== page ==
And here you are once more, alone with your thoughts. It’s probably the worst possible scenario as of this moment.
You’re starting to think of the boundaries.
“Is this okay?”
“Is this too much?”
“Am I allowed to ask?”
Road boundaries are obvious. You see physical marks here and there. You even see signs as to how far the boundary actually is. You get a heads-up first, that way you’re aware that you have crossed to another territory. The signs are clear and there’s no room for second thoughts.
Real life boundaries are a pain. Sometimes it’s as clear as day and you think, ‘Yea, I’m not crossing that one‘ but then as you approach it, it suddenly becomes vague and unclear. There’d be times that the boundary still seems a few meters away. Then, there’d be times when the boundary is already behind you. You’ve crossed it unknowingly and have entered unfamiliar territory.
There’s always an option to talk — to ask.
“Where are we?”
But the sad thing is, as you’re about to speak, the words die in your lips. And then you hear yourself say:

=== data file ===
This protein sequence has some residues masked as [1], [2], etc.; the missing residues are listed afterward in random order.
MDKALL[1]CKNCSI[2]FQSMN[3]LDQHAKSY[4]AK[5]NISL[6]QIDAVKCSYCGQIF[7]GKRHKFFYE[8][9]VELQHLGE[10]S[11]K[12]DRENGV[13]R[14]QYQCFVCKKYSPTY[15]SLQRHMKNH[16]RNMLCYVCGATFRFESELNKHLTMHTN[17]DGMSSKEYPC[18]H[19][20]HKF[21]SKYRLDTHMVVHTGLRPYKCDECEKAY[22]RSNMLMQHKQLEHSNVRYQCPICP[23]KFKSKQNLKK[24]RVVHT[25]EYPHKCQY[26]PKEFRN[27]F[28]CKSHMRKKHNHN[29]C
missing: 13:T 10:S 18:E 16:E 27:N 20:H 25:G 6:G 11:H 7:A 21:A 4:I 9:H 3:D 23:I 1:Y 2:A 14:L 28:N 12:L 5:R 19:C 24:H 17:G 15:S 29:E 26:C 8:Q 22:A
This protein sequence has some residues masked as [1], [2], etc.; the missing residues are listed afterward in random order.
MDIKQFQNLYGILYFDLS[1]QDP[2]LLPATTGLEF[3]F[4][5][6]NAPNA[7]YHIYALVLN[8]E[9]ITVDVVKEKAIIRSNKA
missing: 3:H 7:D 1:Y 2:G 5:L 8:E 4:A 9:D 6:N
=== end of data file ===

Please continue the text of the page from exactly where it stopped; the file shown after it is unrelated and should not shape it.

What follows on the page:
‘I’m glad we’re here.‘
It’s not entirely a lie neither is it the truth. It’s a combination of both that you’ve come to use.
Going down the road, there are now new sights, new people, new music, and even new emotions. Everything’s foreign and you’re feeling lost. But just a squeeze on the hand and all of a sudden everything’s okay. Not because of the beauty of the place, the sound of the music, nor the blissfulness of the emotions. But because of the familiarity that in this new territory something is constant.
That’s what you think.
You can find yourself asking roundabout questions, of ‘How are we‘s
And you find yourself answered with, ‘Everything’s the same. I’m feeling dandy.‘
You look back and see the vague, almost-gone boundary slowly fade but never completely fading. Like as if it’s reminding you that you’re in a foreign territory and you will have a hard time going back.